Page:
Here comes the Angry Birds film, but why can’t a game just be a game?

Big-screen adaptations of computer games, with A-list cameos, produce big cash. Some of it could be used to produce groundbreaking art

Back in 2009 a Finnish company called Rovio launched its 52nd video game. Its premise was simple: players would use their smartphone touchscreen – still a relative novelty two years after the first iPhone came out – to control a catapult. Swine flu was in the news, so the enemies would be pigs. The missiles? A flock of angry birds.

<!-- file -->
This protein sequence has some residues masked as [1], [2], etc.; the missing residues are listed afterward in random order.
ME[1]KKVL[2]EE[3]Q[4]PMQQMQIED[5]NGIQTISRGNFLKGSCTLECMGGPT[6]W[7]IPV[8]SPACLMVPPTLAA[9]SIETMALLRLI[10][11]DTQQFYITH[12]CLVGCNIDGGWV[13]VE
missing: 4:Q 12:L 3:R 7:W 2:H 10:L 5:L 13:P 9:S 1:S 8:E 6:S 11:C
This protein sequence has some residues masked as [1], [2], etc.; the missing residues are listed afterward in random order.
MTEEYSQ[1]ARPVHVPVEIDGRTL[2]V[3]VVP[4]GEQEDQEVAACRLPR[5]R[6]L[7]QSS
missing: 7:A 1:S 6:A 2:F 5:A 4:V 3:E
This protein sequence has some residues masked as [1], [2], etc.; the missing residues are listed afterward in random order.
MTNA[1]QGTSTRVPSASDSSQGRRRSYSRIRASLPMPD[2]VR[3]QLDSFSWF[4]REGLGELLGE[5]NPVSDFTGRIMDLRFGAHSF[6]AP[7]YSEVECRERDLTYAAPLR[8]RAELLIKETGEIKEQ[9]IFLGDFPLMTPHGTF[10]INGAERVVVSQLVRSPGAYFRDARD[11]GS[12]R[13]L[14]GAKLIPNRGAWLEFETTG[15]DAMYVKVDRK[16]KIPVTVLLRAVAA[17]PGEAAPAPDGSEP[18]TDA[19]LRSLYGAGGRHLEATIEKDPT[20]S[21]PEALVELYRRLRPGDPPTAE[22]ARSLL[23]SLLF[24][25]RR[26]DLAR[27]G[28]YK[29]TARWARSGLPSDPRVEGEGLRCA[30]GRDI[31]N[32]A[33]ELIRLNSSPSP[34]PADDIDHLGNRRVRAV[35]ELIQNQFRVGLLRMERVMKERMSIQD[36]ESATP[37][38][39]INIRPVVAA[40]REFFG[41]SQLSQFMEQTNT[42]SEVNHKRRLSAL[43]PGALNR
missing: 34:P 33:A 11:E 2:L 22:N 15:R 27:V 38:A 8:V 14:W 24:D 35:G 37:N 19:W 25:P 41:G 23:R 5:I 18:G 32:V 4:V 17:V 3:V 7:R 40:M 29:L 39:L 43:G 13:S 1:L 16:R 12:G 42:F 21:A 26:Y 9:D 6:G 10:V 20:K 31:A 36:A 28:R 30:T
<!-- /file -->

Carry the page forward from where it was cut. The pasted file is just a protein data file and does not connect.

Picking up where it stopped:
That game reportedly cost less than £100,000 to make. The numbers involved in The Angry Birds Movie, which arrives in cinemas 13 May, are rather larger. There’s an estimated $80m production budget and $100m set aside for marketing. Sony has even splashed out on the ultimate status symbol: an A-list cameo. Sean Penn, we were informed in April, will play a bird called Terence who communicates only through low, rumbling growls.

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